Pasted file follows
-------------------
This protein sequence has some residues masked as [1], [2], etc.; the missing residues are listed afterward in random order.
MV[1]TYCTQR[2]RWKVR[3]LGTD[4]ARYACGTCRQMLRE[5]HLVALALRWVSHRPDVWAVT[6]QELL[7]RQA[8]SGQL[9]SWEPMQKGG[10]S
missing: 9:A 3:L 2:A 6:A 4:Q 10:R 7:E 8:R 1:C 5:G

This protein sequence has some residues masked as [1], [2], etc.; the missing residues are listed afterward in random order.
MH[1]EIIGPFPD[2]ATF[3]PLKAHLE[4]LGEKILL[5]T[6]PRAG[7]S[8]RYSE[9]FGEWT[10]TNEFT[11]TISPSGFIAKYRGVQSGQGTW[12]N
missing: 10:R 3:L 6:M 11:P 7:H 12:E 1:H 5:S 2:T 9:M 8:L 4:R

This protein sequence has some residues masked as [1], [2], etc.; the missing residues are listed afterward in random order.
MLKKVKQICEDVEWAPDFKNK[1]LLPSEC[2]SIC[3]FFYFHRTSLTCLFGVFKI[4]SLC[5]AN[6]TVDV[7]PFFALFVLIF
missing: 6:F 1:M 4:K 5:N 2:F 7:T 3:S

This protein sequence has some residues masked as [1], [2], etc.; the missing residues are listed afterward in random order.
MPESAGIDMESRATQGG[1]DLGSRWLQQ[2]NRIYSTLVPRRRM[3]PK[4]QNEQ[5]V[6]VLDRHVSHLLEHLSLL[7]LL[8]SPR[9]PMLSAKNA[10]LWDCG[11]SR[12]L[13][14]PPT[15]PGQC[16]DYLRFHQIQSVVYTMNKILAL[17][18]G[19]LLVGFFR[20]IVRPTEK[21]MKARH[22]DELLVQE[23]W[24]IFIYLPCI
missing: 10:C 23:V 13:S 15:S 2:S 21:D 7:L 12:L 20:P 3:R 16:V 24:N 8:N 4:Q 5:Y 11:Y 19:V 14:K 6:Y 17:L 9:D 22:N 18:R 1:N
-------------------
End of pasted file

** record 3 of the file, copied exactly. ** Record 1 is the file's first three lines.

This protein sequence has some residues masked as [1], [2], etc.; the missing residues are listed afterward in random order.
MLKKVKQICEDVEWAPDFKNK[1]LLPSEC[2]SIC[3]FFYFHRTSLTCLFGVFKI[4]SLC[5]AN[6]TVDV[7]PFFALFVLIF
missing: 6:F 1:M 4:K 5:N 2:F 7:T 3:S